Obviously at night you'll have a lot of clipped shadows as well, and a lot of very dark shadows. Simply dialling in -ive EV will make your shadows darker still. Another reason for Manual Mode for me is to quickly bracket my shots so I can then blend them later using Exposure Fusion (a more 'realistic' version of HDR). This is preferred by me to recovering the shadows in Photoshop or Lightroom as that can induce noise. I'll end up with a much cleaner image, an one which represents more of what the eye sees when you are taking the image. An added bonus is the extra micro contrast that this process brings.

Long exposures by day - manual is definitely the way to go. If I'm using a 10 stop ND filter or stacked 3 stop and 10 stop I'll end up with a exposure running into minutes. It that case I'll be in bulb mode, with a remote timer set up and using the setup I mentioned above.


Below are a couple of examples - firstly with 24-70mm f2.8 lens on a D90 - single exposure at night (quite humid so a little humidity haze). In this case I used ISO800 (which was just about the limit for my on the D90) and 0.4 second shutter speed to capture the laser out of the top of the Burj Al Arab which moves around the sky on the hour. The exposure was the best I could manage to balance the scene, and in full manual mode it was quick and easy to move from f8 and ISO 100 to f2.8 and ISO 800 as soon as the laser appeared. Note the blown highlights around the building and palm trees.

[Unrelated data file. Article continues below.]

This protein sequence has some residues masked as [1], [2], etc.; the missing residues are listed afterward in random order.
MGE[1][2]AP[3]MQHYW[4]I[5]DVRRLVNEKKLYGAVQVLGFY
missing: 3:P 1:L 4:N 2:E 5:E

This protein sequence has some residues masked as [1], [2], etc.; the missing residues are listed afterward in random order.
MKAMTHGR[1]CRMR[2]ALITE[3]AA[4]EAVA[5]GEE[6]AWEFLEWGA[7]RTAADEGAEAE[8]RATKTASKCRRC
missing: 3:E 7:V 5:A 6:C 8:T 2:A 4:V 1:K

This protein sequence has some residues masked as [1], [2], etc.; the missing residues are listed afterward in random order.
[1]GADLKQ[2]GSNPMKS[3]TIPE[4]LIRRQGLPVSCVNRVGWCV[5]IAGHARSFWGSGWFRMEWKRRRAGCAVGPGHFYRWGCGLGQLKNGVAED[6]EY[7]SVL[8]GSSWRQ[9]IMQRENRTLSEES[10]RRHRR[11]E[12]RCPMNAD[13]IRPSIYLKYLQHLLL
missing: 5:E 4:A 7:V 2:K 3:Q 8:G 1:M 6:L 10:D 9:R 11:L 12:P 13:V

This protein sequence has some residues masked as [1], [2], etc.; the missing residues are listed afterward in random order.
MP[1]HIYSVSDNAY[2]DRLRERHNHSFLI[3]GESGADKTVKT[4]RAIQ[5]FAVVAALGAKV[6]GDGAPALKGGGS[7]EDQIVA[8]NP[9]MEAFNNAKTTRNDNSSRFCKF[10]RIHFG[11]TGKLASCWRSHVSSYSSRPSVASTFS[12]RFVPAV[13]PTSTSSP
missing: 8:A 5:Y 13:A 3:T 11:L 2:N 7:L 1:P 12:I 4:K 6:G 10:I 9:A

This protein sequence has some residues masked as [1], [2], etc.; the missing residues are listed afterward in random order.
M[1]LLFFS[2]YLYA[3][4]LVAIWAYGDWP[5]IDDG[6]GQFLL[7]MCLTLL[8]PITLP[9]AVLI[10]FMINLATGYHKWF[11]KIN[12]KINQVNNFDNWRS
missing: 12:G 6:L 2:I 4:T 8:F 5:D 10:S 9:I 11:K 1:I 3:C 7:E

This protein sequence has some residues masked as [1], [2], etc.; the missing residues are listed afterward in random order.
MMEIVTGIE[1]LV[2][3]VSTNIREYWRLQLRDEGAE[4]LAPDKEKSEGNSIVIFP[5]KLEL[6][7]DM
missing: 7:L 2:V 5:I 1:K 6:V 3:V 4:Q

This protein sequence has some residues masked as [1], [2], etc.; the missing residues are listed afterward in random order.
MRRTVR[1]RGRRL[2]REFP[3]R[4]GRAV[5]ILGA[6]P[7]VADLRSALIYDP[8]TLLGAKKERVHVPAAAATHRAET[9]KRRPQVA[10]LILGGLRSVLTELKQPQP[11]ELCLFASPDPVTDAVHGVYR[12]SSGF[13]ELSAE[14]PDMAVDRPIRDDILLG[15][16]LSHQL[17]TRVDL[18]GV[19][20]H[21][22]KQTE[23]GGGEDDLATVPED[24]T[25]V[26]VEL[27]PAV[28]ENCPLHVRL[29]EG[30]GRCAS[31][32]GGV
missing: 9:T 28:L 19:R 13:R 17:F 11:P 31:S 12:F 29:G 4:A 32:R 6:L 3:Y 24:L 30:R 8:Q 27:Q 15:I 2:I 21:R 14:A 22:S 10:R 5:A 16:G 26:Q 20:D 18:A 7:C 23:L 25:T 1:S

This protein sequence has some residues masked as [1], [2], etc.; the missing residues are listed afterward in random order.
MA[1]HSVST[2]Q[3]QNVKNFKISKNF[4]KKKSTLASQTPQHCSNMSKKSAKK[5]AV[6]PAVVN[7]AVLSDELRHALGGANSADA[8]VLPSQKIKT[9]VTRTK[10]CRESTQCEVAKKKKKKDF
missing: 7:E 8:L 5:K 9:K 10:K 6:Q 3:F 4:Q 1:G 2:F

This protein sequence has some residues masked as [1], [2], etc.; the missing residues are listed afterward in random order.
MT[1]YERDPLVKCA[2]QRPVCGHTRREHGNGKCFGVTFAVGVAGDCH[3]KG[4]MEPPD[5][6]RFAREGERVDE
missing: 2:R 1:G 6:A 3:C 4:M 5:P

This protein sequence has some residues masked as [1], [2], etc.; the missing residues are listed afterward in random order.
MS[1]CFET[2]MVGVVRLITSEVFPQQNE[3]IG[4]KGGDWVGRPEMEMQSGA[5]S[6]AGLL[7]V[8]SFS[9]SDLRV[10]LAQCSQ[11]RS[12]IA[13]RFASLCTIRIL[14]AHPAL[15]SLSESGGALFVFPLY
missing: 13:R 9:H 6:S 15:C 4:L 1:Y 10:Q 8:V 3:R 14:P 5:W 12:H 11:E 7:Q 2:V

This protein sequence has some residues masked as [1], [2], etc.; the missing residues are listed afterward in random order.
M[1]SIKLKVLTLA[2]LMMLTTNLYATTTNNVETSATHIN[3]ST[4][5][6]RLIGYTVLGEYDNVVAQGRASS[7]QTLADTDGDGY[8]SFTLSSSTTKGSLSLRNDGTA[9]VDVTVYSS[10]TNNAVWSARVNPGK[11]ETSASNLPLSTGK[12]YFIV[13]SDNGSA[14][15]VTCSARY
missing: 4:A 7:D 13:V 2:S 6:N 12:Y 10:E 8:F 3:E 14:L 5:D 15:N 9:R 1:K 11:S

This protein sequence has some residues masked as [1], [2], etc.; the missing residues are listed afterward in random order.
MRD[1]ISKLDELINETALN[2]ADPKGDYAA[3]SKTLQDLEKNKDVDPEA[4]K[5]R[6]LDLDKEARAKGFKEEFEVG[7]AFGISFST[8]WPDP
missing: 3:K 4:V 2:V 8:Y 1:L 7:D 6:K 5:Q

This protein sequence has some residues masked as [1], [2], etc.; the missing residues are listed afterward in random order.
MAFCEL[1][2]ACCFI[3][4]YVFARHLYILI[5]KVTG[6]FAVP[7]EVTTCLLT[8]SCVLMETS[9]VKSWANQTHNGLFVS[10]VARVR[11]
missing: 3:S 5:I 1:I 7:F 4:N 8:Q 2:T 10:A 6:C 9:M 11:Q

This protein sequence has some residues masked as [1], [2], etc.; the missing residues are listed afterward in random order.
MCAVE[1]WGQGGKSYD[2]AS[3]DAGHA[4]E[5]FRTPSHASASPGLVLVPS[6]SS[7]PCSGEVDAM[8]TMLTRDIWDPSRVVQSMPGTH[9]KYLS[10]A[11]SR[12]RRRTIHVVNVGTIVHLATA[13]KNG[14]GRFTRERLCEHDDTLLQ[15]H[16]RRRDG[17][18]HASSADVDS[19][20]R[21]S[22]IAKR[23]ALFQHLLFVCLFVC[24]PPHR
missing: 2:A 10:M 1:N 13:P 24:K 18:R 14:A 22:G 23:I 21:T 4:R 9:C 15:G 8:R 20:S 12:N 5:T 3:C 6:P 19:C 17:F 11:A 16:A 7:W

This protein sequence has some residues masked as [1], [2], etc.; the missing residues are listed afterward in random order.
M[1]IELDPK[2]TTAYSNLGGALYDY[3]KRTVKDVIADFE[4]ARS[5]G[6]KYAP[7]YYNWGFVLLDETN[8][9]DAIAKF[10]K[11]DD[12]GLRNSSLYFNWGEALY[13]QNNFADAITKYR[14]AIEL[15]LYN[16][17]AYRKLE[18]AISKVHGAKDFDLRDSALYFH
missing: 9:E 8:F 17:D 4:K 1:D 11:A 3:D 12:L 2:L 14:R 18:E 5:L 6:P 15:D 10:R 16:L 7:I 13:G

Image

Next up, one of my first images with the D700. Same lens (24-70 f2.8 ), but bigger full frame sensor. f11, ISO 200 and 5 images blended using Exposure Fusion in Photomatix Pro. No sharpening has been applied to this image. In full manual it was quick and easy to bracket. In AV it would have been more fiddly. Needless to say I was quite happy with the results, moving to the D700! I find that shooting in RAW is a necessity - with multiple light sources and different colour temperatures, in RAW you have the ability to fine tune your white balance to suit.

Image


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 Post subject: Re: Canon AV mode
PostPosted: Sat Aug 11, 2012 11:04 am 
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Joined: Mon Jan 18, 2010 3:52 pm
Posts: 2175
Location: The Netherlands
Phil...

Wow

Could you at least help me a bit to tell me which software you use? When combining (-2,0,+2 EV) in CS4 and playing with the sliders, I find I can only get a very small bit more DR than when using a single exposure from 0 EV.

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Ruben

Panasonic DMC-FZ18, Panasonic DMC-FZ28, Canon G5, Canon 350D, Canon 50D + BG-E2N
Tamron 17-50 2.8, Canon EF 70-200mm f/4L USM,
Canon 18-55 II plus lots of Minolta MD/M42 lenses and bodies


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 Post subject: Re: Canon AV mode
PostPosted: Sat Aug 11, 2012 1:54 pm 
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Joined: Thu Oct 08, 2009 11:24 am
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I'm using Photomatix Pro for the above example


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 Post subject: Re: Canon AV mode
PostPosted: Sat Aug 11, 2012 2:53 pm 
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Joined: Mon Jan 18, 2010 3:52 pm
Posts: 2175
Location: The Netherlands
Thanks!
Will have a look at that.

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Ruben

Panasonic DMC-FZ18, Panasonic DMC-FZ28, Canon G5, Canon 350D, Canon 50D + BG-E2N
Tamron 17-50 2.8, Canon EF 70-200mm f/4L USM,
Canon 18-55 II plus lots of Minolta MD/M42 lenses and bodies